Going to MH? Any good news?
My experience at a party (yes, a fauji party) taught me one important lesson. They don’t tell you about this or blogs, it is only after it happens to you (or someone you know) that you can be on your toes about when to mention the two letters M and H together in public.
So, being at a peace station, many couples in our battalion took to starting a family. Every other week we would hear about some lady’s “good news”. It was not always good; sometimes nature cruelly dealt a devastating blow in the early stages of pregnancy to some couples. But yes, there was always something happening on this front! Thank heavens that our parents don’t know about all this (we are being nagged enough about it over the phone as it is).
Now, about this party, it was an informal dining-out party for some officers who were soon going to be posted out. All the ladies were huddled up around the bonfire to keep ourselves warm and were congratulating each other for becoming Maasi(maternal aunt) since a lady had delivered a sweet little baby girl just three days ago.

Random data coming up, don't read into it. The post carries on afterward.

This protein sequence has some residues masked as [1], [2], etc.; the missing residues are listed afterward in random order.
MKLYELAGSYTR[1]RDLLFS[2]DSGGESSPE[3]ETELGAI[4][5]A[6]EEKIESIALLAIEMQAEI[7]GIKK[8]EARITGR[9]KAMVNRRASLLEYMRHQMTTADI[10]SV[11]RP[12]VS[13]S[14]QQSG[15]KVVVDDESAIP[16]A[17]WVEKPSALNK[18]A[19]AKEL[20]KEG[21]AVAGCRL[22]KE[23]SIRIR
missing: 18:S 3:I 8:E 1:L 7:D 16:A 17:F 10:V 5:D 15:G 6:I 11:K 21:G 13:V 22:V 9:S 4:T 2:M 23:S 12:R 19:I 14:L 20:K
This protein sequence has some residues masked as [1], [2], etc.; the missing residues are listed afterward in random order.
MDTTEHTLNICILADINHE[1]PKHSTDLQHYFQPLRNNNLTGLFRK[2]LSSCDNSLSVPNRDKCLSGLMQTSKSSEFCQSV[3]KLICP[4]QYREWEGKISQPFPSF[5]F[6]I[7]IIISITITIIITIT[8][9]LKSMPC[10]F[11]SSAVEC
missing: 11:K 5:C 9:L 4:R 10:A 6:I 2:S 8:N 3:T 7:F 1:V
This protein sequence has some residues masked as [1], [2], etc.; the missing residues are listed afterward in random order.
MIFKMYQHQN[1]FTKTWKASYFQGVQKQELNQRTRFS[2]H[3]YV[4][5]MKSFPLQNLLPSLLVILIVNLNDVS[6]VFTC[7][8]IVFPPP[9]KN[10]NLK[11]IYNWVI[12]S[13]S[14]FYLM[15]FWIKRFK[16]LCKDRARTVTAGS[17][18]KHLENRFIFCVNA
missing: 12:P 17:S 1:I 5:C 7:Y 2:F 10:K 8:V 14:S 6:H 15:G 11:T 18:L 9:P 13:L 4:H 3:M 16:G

Talks drifted on to pregnancy experiences and other related issues, which was my cue to get up and find Capt Sa’ab. As it happens in almost all fauji parties, the ladies would sit together and gossip while the officers would all gradually move away and crowd the bar. We call this the “Hindustan-Pakistan” divide of a fauji party.
I found Capt Sa’ab and told him that I wanted a break from all the baby-talk. He started laughing and said, “ Yeah, you don’t even have anything to contribute on that topic.”
I joined the Hindustan group (of course women are the Hindustan in such parties) after a while who were now talking about their morning routines. I cheerfully joined in, and blurted “I am not sure how in the world am I going to wake up early tomorrow”.
Mrs. CO asked me, “Why? What is there tomorrow morning?” (Her concern was not misplaced; I was infamous for waking up at around noon (or after :p). In my defense, I work late nights.)
“Oh! I have to go to the MH (Military Hospital).”
No sooner were these words out of my mouth that all the ladies started “ooh-ing” and “aah-ing” in unison which made Pakistan (the officer’s group) look up from the bar to see what the fuss was about.
And within seconds, I realized my mistake. “Wow, good news hanh?” One lady asked me.
“That is great, we were waiting to hear your news!” another lady chipped in.
“Sahi hai beta, tu toh chhupi rustom nikali,” said another.
And there I was, haplessly shaking my head and trying to tell them that I was going there to get my eyes tested by the Ophthalmologist. But to the ladies, MH only means the Gynaecologist!
Lesson learnt, go to MH, but do not broadcast it, if you don’t want any baby-rumours doing the rounds.